Why I am a Yeomanite

One of the things President Obama is frequently accused of in the right of center media is blaming former President George Bush for our economic woes. His supporters point out, for example, that TARP was passed by Bush and that most people now blame President Obama even for that.

Frankly, President Obama is right to blame former President Bush for much of our economic situation.

However, that is beside the point.

President Obama has presented himself and the government as the means to economic growth. Behind all his policies is the assumption that the state knows best where our energies should be directed to grow the economy.

Yet, for nearly 18 months nothing he has done to move the economy has caused anything like a recovery. Furthermore, his predictions have been off, which demonstrates that the economy is not as simple as his promises, or at least his implied beliefs, indicated.

In other words, in the end, just like Bush, Clinton, Reagan, Carter, Nixon, Johnson, Kennedy, et al et al, President Obama does not know how to grow the economy.

Of course, it is premature to say that what he has done won’t help, but I am among the multitudes who are beyond skeptical of the efforts of the present government to do the right thing.

Beyond skeptical, because I positively believe that they have done and are doing the wrong things.

But even that is beside the point. Let us suppose that President Obama does know best what our economy needs. There is no possibility that by the time he presses it through congress, his solution will look anything like what he knows we need. Only a dictator could overcome that reality.

As long as people hope that government decisions will lead to a recovery, as opposed to allowing one, our government will be permitted to make decisions that can’t possibly work.

Economic recoveries happen when people who make small scale economic decisions are able to use their own intelligence based on the conditions before them to do what best enables them to fulfill their responsibilities.

When everybody is sitting around waiting for the next big decision from Washington about who gets the next dollop of corporate, social, or economic welfare, nothing happens.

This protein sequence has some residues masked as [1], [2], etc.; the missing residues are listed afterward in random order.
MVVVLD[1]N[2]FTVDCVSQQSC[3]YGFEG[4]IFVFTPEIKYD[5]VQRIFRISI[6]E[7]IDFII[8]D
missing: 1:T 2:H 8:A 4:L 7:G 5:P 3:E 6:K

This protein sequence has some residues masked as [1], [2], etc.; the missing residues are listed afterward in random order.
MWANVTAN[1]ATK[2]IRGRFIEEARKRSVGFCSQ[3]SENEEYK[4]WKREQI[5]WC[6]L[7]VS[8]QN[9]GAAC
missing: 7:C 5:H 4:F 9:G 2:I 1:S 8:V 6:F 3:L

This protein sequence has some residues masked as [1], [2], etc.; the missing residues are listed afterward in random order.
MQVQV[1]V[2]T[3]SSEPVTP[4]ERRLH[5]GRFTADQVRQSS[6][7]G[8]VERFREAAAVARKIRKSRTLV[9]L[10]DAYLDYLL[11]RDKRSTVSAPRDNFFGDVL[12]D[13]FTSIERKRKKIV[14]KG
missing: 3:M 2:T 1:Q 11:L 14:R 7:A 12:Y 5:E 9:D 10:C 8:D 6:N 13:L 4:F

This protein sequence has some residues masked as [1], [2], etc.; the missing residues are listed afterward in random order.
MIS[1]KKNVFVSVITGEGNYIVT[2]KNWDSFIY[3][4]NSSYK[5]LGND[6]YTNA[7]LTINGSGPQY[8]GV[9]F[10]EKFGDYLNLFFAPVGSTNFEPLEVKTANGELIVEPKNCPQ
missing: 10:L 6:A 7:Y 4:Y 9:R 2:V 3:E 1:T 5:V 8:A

When people are unwilling to take the risk of opening a new restaurant or expand their warehouse or sell a new product because they are afraid the state will have something more intelligent for them to do, the economy can’t grow.

What leads to economic recovery is not a mystical force in the market or the intelligent hand of the state planner. It’s people being allowed to attempt to fulfill their duties according to their best lights. The recovery comes because so many fail, but quite a few succeed.

The harder it is to fail, the harder it is to create new jobs.

It may be worth noting here, though it is an  aside, that it is not “enlightened self-interest” repackaged as greed that grows a healthy economy. It is fathers who want to provide for their families. Everything else feeds off that basic duty.

That is why I’m a Yeomanite. Nobody is smart enough to intelligently direct an economy, but many, many people are smart enough to figure out what to do in their circumstances.

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Another Sign of Renewal

I love education and I distinguish it from training, but here is an idea that fits our circumstances and that I hope will set an example for other colleges to emulate.

COLLEGE LAUNCHES CATHOLIC MEDIEVAL GUILDS

It’s the mindset behind this idea that needs to spread.


Conservative Literature: Where is it?